By which point Daum's successor Klaus Toppmöller was in the dugout, having taken charge on July 1 of the previous year as the first of the never never men departed under a cloud, having eventually admitted to using cocaine following several denials- going so far as to send hair samples to the relevant authorities.


When the tests came back showing evidence of drug use he initially tried to claim the samples were not his own but then backtracked & admitted his offences, costing him not only the Leverkusen job but the chance to coach the German national team after Euro 2000 having impressed the DFB (German FA)- caretaker Rudi Völler being given the honour on a permanent basis instead.


Having been dragged through such turmoil it might seem a foregone conclusion that Bayer would struggle in its wake. Though nobody could possibly have predicted they would spend most of 2002-03 fighting to avoid the trap door of relegation & finishing just one place & four points above the foot of the table, with 40 points from their 34 matches played saving them from going the way of Arminia Bielefeld, FC Nurnberg & Energie Cottbus. 


Toppmöller led the charge for all but the final two games of that season, to eventually be replaced by a fellow Klaus- Augenthaler, who'd been sacked by Nurnberg & would himself remain at the BayArena until September of 2005 when the sack came following one win from the first four games of 2005-06.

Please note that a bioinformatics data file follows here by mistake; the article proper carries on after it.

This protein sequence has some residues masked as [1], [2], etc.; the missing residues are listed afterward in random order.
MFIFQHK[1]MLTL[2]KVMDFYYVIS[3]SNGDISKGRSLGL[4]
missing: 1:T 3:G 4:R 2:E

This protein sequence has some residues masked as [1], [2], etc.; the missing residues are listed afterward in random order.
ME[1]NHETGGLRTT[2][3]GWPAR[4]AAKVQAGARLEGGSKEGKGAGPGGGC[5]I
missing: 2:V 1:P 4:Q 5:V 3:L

Before his exit, though, Bayer did at least get a measure of revenge over Real Madrid following a considerable upturn in fortunes the season after their skin of their teeth survival. With a 3-0 win in their first Champions League group stage match of 2004-05, the seat back at European football's top table was earnt with a third place Bundesliga finish in 2003-04, behind only second placed Bayern & champions Werder Bremen- just two agonising points separating second & third!